An Excerpt From "The Street"

07/07/2012 10:25 am ET | Updated Sep 06, 2012
  • M.W. Jacobs author of A History of the U. S. in 20 Movies: An All-Movie History Course

An Excerpt from "The Street"
Haight-Ashbury District, San Francisco
Summer of Love, 1967

It may be slight and subtle, but when you turn from a side street onto Haight Street, there is a click, and he feels it now as he turns onto the south side of Haight heading west. When he was standing naked in his bedroom wondering what to do with the day, he knew that whatever else he did, he'd check-in at least once with the Street ...

... At Divisadero, waiting for the light, he's on display for a family in a station wagon. Two kids gawk behind the smirking wife who says something to the husband who turns away from a braless chick and looks at him. Who was it told him about a cat who ran alongside a tour bus holding up a big mirror? For the next 11 blocks, up to Golden Gate Park, he'll be walking beside a wall of idling cars, interrupted only at intersections, with windows up and doors locked, full of faces at an aquarium: aghast, tittering, grim, insulted, threatened, curious, ready ...

... A dash of sea breeze drags over his flesh like a long, airy tongue. Was that the acid? Already? No, too soon. Earlier he took a purple Owsley tab. Felt like the right day. Plus, he was lowering inventory. What he and his roommate don't take themselves or give away, they sell ...

... Foot traffic thickens towards Masonic Street. This is where the bazaar really begins. To check-in with the Street, first he looks into the Drugstore Café on the northeast corner of Masonic and Haight. He can't see through the reflection so he makes a portal of shadow with a cupped hand. Nobody. Nobody anyway he wants to talk to now. He weaves through panhandlers to the curb and waits for the light-change.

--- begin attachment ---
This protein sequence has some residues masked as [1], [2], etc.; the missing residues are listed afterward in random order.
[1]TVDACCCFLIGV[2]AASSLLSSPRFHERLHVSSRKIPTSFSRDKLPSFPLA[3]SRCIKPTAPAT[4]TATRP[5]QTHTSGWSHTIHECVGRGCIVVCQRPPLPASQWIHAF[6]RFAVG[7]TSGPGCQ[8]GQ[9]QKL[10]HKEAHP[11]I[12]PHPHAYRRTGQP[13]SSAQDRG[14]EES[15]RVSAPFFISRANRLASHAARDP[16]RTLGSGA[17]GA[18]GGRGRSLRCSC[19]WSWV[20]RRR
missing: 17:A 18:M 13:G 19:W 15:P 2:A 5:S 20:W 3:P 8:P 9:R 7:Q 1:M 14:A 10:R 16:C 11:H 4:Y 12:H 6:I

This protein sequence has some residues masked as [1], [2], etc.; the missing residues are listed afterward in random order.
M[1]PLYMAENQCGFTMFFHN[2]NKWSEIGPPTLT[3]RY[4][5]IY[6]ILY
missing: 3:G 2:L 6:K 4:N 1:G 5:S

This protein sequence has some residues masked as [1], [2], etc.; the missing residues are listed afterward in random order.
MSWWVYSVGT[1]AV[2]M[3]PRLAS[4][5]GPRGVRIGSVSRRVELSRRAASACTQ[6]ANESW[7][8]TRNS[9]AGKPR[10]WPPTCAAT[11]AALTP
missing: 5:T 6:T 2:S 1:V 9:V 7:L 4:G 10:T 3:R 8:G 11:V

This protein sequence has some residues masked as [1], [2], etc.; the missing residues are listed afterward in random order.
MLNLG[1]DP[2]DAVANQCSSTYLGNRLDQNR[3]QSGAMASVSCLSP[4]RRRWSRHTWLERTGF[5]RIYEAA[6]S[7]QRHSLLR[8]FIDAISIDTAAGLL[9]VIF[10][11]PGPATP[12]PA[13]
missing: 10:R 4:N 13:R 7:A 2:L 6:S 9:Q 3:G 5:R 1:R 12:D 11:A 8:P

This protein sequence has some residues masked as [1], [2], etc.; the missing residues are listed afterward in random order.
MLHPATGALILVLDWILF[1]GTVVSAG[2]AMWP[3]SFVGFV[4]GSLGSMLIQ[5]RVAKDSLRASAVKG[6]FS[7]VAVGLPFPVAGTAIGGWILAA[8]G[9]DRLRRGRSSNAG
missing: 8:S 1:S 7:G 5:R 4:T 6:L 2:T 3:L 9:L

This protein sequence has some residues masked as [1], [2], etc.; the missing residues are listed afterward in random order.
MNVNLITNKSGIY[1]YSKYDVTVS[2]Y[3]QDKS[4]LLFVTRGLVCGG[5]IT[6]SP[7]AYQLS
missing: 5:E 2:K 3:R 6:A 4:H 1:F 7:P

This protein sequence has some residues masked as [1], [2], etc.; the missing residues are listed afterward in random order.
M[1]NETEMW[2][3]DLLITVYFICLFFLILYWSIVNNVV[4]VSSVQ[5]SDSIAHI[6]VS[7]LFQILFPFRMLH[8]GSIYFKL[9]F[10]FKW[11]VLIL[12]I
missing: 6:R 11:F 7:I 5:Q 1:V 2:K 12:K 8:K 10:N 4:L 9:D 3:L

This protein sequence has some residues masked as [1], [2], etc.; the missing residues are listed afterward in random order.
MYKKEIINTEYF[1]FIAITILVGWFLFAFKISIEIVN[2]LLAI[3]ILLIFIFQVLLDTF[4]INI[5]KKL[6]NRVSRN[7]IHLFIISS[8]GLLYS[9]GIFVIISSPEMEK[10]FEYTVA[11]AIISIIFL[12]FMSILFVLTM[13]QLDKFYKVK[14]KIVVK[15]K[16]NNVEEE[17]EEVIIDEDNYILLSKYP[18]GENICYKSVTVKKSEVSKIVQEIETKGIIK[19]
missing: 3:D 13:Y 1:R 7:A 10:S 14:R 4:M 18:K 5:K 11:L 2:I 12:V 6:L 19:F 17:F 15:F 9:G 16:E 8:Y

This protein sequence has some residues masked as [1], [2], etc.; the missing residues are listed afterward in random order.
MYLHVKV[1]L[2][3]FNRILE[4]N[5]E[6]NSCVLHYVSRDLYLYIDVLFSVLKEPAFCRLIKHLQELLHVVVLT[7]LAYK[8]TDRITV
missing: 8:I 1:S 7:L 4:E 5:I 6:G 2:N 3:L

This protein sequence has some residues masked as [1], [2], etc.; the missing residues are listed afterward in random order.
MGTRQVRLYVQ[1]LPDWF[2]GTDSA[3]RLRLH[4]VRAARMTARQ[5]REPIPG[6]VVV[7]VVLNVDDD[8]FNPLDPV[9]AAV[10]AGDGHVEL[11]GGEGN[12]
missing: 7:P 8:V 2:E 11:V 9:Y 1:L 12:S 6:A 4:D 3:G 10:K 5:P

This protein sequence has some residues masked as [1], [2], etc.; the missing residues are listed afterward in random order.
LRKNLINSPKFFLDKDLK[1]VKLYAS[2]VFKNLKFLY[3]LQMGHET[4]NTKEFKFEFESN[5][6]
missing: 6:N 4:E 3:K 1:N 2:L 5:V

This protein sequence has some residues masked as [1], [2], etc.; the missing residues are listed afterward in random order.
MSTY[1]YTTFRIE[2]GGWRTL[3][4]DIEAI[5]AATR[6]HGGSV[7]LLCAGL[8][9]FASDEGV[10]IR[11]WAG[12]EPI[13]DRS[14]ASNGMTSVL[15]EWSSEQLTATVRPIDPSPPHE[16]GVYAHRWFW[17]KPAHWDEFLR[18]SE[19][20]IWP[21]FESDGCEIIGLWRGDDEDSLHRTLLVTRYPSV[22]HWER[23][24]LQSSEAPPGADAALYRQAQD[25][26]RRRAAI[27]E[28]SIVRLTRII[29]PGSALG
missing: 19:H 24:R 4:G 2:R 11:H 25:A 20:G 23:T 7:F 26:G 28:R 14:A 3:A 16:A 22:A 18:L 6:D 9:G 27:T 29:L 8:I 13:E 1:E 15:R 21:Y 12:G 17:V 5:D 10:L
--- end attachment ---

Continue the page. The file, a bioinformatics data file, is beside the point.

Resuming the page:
Lanky and 19, he crosses Masonic copping a pose, stork-hunch and hands-in-jeans, and then he crosses against the light back to the south side of the Street. He continues west through a dense forest of freaks, huddling dealers, beseeching panhandlers, new arrivals with backpacks, and a few dazed, cringing tourists. The five blocks from Masonic to the park is a solid din of idling engines, music from windows, the crowd murmur and shouted greetings of freaks, some barefoot, some sitting on the sidewalk, some leaning against a wall, lounging on the thoroughfare as if at home. It's a livingroom with a street through it ...

... He crosses Ashbury, which he knows is Ashbury Street from habit, not because there's a street sign. It's stolen every couple days. Now two other checkpoints, the Psychedelic Shop, and across the street, the Print Mint, a cavernous room with hip posters covering all walls and the ceiling ...

.... The greasy aroma of a "Love Burger" reaches him. Across the street, beside the Print Mint, a cocktail lounge has cut a hole in the wall beside the sidewalk and installed a grill, and a plump, middle-aged, straight lady cooks "Love Burgers" on it. A freak passes in front of her wearing a cheap obvious wig. Every day sits higher on his head. Hair's growing. Just outta jail? Deserter? Conformist? ....